By Brendan Pierson - NEW YORK (Reuters) - A Turkish-Iranian gold trader described in a U.S. court on Wednesday how he ran a sprawling international money laundering scheme aimed at helping Iran get around U.S. sanctions and spend its oil and gas revenues abroad. Reza Zarrab, who has pleaded guilty and is cooperating with U.S. prosecutors in the criminal trial of a Turkish bank executive, told jurors in federal court in Manhattan that he helped Iran use funds deposited in Turkey's state-owned Halkbank to buy gold, which was smuggled to Dubai and sold for cash. The testimony, given through Turkish interpreters, came on the second day of the trial of Halkbank executive Mehmet Hakan Atilla, who has pleaded not guilty.
U.S. prosecutors have charged nine people in the case, although only Zarrab, 34, and Atilla, 47, have been arrested by U.S. authorities. Prosecutors have said the defendants took part in a scheme that involved gold trades and fake purchases of food to give Iran access to international markets, violating U.S. sanctions.
The case has fueled tensions between the United States and Turkey, which are NATO allies. Turkish President Tayyip Erdogan's government has said the case was fabricated for political reasons.
Standing before the jury in tan prison garb on Wednesday, Zarrab drew a multicolored diagram to illustrate the complex series of transactions he said he used to avoid scrutiny of U.S. banks and regulators. He explained how he falsified customs documents to make it appear that gold was bound for Iran, rather than Dubai.
Zarrab said Atilla was "the most knowledgeable person about the sanction rules" at Halkbank, and that he helped develop the scheme. He said Atilla and Halkbank's then-general manager, Suleyman Aslan, instructed him how to carry it out.
"He made sure that the system and method worked," Zarrab said of Atilla.
Zarrab said he began working with Halkbank on the scheme in 2012, after bribing Zafer Caglayan, then Turkey's economy minister, to broker a deal with Aslan. He said Aslan had initially refused to work with Zarrab because he was too well known.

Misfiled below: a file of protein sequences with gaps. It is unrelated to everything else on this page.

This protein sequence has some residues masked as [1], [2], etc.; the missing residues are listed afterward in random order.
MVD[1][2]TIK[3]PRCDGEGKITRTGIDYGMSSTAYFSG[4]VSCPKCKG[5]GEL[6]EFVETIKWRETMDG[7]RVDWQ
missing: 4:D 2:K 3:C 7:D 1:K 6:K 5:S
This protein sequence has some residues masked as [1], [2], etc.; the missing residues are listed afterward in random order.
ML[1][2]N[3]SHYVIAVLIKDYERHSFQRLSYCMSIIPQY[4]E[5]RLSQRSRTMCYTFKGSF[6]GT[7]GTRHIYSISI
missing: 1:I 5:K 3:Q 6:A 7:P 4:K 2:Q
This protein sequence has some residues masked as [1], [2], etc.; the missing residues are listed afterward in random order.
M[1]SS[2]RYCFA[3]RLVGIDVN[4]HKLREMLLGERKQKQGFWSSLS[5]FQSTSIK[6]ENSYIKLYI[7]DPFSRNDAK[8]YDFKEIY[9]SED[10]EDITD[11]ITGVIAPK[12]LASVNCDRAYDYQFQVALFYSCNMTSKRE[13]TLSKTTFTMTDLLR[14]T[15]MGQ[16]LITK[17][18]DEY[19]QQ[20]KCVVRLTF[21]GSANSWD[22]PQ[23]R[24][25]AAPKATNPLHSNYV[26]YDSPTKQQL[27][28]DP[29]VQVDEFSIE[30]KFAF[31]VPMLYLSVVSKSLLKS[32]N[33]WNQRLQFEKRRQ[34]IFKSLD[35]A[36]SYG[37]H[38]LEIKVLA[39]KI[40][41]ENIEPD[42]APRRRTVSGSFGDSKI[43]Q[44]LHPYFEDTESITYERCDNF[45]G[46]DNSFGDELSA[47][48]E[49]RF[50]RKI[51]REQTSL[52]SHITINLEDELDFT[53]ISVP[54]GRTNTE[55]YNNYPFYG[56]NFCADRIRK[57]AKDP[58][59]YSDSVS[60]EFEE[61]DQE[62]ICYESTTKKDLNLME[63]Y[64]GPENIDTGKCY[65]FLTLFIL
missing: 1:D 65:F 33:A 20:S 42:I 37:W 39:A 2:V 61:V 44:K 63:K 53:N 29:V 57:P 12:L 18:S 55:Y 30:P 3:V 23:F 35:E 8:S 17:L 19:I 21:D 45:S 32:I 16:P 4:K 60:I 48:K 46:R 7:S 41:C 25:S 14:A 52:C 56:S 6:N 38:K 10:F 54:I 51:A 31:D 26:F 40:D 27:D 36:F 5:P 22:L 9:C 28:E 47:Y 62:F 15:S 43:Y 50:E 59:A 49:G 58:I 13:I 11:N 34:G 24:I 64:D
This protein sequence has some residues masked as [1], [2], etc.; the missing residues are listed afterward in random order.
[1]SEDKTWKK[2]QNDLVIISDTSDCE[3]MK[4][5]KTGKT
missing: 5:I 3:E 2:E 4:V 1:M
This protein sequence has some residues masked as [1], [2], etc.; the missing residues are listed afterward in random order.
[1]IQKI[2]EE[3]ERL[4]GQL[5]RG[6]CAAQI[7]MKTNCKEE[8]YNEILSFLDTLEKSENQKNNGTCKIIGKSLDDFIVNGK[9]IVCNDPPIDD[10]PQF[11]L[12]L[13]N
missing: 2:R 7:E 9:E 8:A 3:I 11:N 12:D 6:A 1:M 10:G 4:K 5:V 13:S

Zarrab said he paid Caglayan bribes amounting to more than $50 million.
Caglayan and Suleyman have also both been charged in the case. Turkey's government has previously said that Caglayan acted within Turkish and international law. Halkbank has said that all of its transactions fully complied with national and international regulations.
Zarrab testified that before working with Halkbank, he handled Iranian transactions through Turkey's Aktif Bank. He said the bank initially refused to let him open an account, but relented after Zarrab asked Egemen Bagis, then Turkey's minister of European Union affairs, for help.
Zarrab said Bagis set up a meeting between him and Aktif Bank's general manager and that he was then allowed to open an account. However, Aktif Bank later shut down the account after receiving a warning from the United States, Zarrab said.
Reuters was not immediately able to reach anyone at Aktif Bank for comment after working hours on Wednesday.
Zarrab is expected to continue testifying on Thursday.
(Reporting by Brendan Pierson in New York; Editing by Bill Trott and Leslie Adler)
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